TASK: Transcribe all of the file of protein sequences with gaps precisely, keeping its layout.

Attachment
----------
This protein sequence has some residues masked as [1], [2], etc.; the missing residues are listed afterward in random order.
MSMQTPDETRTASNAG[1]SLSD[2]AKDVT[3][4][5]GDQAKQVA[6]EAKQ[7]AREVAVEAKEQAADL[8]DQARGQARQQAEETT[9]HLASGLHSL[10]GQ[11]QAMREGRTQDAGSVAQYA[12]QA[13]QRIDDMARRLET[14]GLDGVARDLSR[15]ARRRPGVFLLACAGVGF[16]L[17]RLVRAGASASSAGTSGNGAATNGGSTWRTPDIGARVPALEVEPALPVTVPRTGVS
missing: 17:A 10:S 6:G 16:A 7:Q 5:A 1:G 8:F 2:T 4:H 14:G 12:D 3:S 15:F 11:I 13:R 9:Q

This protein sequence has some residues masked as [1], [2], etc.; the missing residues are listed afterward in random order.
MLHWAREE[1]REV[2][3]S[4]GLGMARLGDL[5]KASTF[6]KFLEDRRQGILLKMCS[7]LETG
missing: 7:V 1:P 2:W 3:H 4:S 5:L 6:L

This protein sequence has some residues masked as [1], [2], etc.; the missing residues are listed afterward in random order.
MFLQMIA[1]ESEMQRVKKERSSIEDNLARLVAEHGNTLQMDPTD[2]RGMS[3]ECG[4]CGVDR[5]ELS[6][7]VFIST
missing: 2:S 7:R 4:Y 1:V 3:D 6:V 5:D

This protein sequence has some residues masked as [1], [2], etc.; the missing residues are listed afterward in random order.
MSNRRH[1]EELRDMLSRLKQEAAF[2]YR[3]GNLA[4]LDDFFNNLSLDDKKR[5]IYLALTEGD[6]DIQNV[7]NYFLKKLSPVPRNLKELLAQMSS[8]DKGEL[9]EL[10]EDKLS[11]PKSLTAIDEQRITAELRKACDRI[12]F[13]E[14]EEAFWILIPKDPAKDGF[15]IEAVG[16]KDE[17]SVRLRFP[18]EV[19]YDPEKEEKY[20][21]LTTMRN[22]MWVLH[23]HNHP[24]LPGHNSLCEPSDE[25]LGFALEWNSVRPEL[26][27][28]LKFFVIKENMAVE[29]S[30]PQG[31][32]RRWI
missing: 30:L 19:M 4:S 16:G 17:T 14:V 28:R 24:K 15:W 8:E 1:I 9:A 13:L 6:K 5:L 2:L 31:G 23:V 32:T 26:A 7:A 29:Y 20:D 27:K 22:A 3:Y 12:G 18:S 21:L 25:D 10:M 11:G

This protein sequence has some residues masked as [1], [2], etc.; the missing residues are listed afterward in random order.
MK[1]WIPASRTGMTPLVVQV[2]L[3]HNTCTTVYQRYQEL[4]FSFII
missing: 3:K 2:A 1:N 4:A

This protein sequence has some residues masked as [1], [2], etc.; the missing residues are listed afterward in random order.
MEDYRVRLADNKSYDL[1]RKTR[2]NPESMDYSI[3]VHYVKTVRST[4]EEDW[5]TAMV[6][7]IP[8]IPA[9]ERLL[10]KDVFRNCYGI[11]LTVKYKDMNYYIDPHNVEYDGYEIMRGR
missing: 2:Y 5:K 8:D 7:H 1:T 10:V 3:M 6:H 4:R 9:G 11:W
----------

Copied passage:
This protein sequence has some residues masked as [1], [2], etc.; the missing residues are listed afterward in random order.
MSMQTPDETRTASNAG[1]SLSD[2]AKDVT[3][4][5]GDQAKQVA[6]EAKQ[7]AREVAVEAKEQAADL[8]DQARGQARQQAEETT[9]HLASGLHSL[10]GQ[11]QAMREGRTQDAGSVAQYA[12]QA[13]QRIDDMARRLET[14]GLDGVARDLSR[15]ARRRPGVFLLACAGVGF[16]L[17]RLVRAGASASSAGTSGNGAATNGGSTWRTPDIGARVPALEVEPALPVTVPRTGVS
missing: 17:A 10:S 6:G 16:A 7:Q 5:A 1:G 8:F 2:T 4:H 14:G 12:D 3:S 15:F 11:I 13:R 9:Q

This protein sequence has some residues masked as [1], [2], etc.; the missing residues are listed afterward in random order.
MLHWAREE[1]REV[2][3]S[4]GLGMARLGDL[5]KASTF[6]KFLEDRRQGILLKMCS[7]LETG
missing: 7:V 1:P 2:W 3:H 4:S 5:L 6:L

This protein sequence has some residues masked as [1], [2], etc.; the missing residues are listed afterward in random order.
MFLQMIA[1]ESEMQRVKKERSSIEDNLARLVAEHGNTLQMDPTD[2]RGMS[3]ECG[4]CGVDR[5]ELS[6][7]VFIST
missing: 2:S 7:R 4:Y 1:V 3:D 6:V 5:D

This protein sequence has some residues masked as [1], [2], etc.; the missing residues are listed afterward in random order.
MSNRRH[1]EELRDMLSRLKQEAAF[2]YR[3]GNLA[4]LDDFFNNLSLDDKKR[5]IYLALTEGD[6]DIQNV[7]NYFLKKLSPVPRNLKELLAQMSS[8]DKGEL[9]EL[10]EDKLS[11]PKSLTAIDEQRITAELRKACDRI[12]F[13]E[14]EEAFWILIPKDPAKDGF[15]IEAVG[16]KDE[17]SVRLRFP[18]EV[19]YDPEKEEKY[20][21]LTTMRN[22]MWVLH[23]HNHP[24]LPGHNSLCEPSDE[25]LGFALEWNSVRPEL[26][27][28]LKFFVIKENMAVE[29]S[30]PQG[31][32]RRWI
missing: 30:L 19:M 4:S 16:G 17:T 14:V 28:R 24:K 15:W 8:E 1:I 9:A 13:L 6:K 5:L 2:L 31:G 23:V 32:T 26:A 7:A 29:Y 20:D 27:K 22:A 3:Y 12:G 18:S 21:L 25:D 10:M 11:G

This protein sequence has some residues masked as [1], [2], etc.; the missing residues are listed afterward in random order.
MK[1]WIPASRTGMTPLVVQV[2]L[3]HNTCTTVYQRYQEL[4]FSFII
missing: 3:K 2:A 1:N 4:A

This protein sequence has some residues masked as [1], [2], etc.; the missing residues are listed afterward in random order.
MEDYRVRLADNKSYDL[1]RKTR[2]NPESMDYSI[3]VHYVKTVRST[4]EEDW[5]TAMV[6][7]IP[8]IPA[9]ERLL[10]KDVFRNCYGI[11]LTVKYKDMNYYIDPHNVEYDGYEIMRGR
missing: 2:Y 5:K 8:D 7:H 1:T 10:V 3:M 6:H 4:R 9:G 11:W